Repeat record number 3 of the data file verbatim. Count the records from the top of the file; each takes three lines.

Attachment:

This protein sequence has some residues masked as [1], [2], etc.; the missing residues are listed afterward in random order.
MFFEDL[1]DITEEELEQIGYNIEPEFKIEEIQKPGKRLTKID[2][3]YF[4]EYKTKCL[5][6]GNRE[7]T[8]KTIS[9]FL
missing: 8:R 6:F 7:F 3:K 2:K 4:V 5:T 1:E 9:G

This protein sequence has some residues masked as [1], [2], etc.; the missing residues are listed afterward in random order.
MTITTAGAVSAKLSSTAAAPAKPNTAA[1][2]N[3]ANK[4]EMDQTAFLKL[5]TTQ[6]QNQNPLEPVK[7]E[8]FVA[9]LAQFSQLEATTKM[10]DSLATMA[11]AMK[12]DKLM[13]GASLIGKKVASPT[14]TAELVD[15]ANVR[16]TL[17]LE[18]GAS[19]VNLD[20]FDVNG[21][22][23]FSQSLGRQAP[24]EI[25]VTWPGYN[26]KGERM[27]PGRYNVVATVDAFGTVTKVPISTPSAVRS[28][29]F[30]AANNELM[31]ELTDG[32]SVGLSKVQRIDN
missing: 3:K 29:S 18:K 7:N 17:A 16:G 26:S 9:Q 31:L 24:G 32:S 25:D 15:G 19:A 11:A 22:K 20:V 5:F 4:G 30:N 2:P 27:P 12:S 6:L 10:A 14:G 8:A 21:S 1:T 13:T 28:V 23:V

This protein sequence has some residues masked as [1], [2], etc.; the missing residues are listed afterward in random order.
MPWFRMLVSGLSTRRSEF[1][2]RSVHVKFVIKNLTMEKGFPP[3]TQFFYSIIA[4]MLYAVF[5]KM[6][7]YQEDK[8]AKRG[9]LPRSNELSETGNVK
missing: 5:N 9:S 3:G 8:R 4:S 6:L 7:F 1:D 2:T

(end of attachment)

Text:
This protein sequence has some residues masked as [1], [2], etc.; the missing residues are listed afterward in random order.
MPWFRMLVSGLSTRRSEF[1][2]RSVHVKFVIKNLTMEKGFPP[3]TQFFYSIIA[4]MLYAVF[5]KM[6][7]YQEDK[8]AKRG[9]LPRSNELSETGNVK
missing: 5:N 9:S 3:G 8:R 4:S 6:L 7:F 1:D 2:T